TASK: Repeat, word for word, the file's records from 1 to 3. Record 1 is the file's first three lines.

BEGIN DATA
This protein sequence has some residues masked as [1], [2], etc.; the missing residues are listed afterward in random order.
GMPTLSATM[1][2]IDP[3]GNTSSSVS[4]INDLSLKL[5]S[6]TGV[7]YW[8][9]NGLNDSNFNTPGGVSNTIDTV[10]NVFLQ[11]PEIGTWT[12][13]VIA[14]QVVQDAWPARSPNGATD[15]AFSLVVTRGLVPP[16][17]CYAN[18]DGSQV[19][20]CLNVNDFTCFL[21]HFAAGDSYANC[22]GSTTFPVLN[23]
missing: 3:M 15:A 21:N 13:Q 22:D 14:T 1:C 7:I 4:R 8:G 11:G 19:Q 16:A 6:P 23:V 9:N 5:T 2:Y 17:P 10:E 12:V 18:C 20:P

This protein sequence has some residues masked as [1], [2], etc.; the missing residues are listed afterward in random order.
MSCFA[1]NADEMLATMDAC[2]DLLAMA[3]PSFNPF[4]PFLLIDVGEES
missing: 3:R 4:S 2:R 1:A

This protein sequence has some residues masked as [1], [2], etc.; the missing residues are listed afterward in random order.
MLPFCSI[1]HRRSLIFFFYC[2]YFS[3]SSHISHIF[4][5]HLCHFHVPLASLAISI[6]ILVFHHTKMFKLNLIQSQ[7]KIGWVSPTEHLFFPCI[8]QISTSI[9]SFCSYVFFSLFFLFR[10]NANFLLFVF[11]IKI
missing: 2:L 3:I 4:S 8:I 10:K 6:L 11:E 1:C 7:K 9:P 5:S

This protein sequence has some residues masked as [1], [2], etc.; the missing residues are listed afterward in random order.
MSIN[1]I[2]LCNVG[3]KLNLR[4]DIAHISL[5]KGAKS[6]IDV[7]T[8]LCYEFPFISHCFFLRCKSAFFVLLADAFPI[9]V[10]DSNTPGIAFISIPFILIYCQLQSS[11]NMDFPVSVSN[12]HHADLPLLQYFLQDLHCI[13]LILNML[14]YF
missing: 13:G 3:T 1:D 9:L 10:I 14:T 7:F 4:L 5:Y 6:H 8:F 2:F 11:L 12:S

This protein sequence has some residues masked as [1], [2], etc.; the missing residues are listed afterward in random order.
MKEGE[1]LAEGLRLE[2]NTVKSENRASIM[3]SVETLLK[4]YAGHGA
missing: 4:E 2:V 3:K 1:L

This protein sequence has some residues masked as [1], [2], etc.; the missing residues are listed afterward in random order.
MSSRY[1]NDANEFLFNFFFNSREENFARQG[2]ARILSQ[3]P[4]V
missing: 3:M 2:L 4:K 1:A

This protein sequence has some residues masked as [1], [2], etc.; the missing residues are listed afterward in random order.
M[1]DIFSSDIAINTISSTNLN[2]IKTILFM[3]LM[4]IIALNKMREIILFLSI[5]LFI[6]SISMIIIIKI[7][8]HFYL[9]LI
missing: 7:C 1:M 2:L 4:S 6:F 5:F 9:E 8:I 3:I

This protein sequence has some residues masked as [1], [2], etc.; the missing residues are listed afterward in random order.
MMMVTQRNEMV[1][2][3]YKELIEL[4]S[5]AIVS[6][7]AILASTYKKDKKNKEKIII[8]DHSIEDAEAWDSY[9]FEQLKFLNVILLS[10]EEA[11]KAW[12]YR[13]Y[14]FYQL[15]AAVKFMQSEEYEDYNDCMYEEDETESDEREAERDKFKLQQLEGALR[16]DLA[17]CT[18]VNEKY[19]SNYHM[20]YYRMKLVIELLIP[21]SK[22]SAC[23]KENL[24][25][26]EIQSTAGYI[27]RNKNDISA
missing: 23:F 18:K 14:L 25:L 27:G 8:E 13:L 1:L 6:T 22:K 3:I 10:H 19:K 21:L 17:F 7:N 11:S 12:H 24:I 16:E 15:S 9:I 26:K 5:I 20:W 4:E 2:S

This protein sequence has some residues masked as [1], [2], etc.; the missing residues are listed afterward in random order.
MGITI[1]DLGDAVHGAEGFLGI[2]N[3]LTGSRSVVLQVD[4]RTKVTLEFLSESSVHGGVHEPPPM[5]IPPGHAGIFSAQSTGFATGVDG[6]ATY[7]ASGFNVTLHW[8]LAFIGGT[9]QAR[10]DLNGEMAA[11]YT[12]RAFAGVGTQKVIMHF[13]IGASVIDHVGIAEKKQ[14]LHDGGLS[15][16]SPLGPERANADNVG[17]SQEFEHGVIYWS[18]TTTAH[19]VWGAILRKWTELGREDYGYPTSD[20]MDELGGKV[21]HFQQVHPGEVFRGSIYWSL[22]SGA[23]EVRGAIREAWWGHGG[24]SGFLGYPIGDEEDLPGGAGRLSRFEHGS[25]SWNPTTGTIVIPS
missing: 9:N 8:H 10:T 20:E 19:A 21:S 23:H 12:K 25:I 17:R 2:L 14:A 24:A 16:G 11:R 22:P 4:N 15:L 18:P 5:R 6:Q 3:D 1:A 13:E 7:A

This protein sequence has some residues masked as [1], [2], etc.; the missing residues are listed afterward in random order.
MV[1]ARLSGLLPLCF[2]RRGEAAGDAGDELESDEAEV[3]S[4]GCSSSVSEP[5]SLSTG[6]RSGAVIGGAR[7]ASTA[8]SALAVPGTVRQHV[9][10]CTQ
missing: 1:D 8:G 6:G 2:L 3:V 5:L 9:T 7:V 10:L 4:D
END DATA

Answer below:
This protein sequence has some residues masked as [1], [2], etc.; the missing residues are listed afterward in random order.
GMPTLSATM[1][2]IDP[3]GNTSSSVS[4]INDLSLKL[5]S[6]TGV[7]YW[8][9]NGLNDSNFNTPGGVSNTIDTV[10]NVFLQ[11]PEIGTWT[12][13]VIA[14]QVVQDAWPARSPNGATD[15]AFSLVVTRGLVPP[16][17]CYAN[18]DGSQV[19][20]CLNVNDFTCFL[21]HFAAGDSYANC[22]GSTTFPVLN[23]
missing: 3:M 15:A 21:N 13:Q 22:D 14:T 1:C 7:I 4:R 8:G 11:G 19:Q 16:A 6:P 23:V 9:N 5:T 2:Y 17:P 10:E 12:V 18:C 20:P

This protein sequence has some residues masked as [1], [2], etc.; the missing residues are listed afterward in random order.
MSCFA[1]NADEMLATMDAC[2]DLLAMA[3]PSFNPF[4]PFLLIDVGEES
missing: 3:R 4:S 2:R 1:A

This protein sequence has some residues masked as [1], [2], etc.; the missing residues are listed afterward in random order.
MLPFCSI[1]HRRSLIFFFYC[2]YFS[3]SSHISHIF[4][5]HLCHFHVPLASLAISI[6]ILVFHHTKMFKLNLIQSQ[7]KIGWVSPTEHLFFPCI[8]QISTSI[9]SFCSYVFFSLFFLFR[10]NANFLLFVF[11]IKI
missing: 2:L 3:I 4:S 8:I 10:K 6:L 11:E 1:C 7:K 9:P 5:S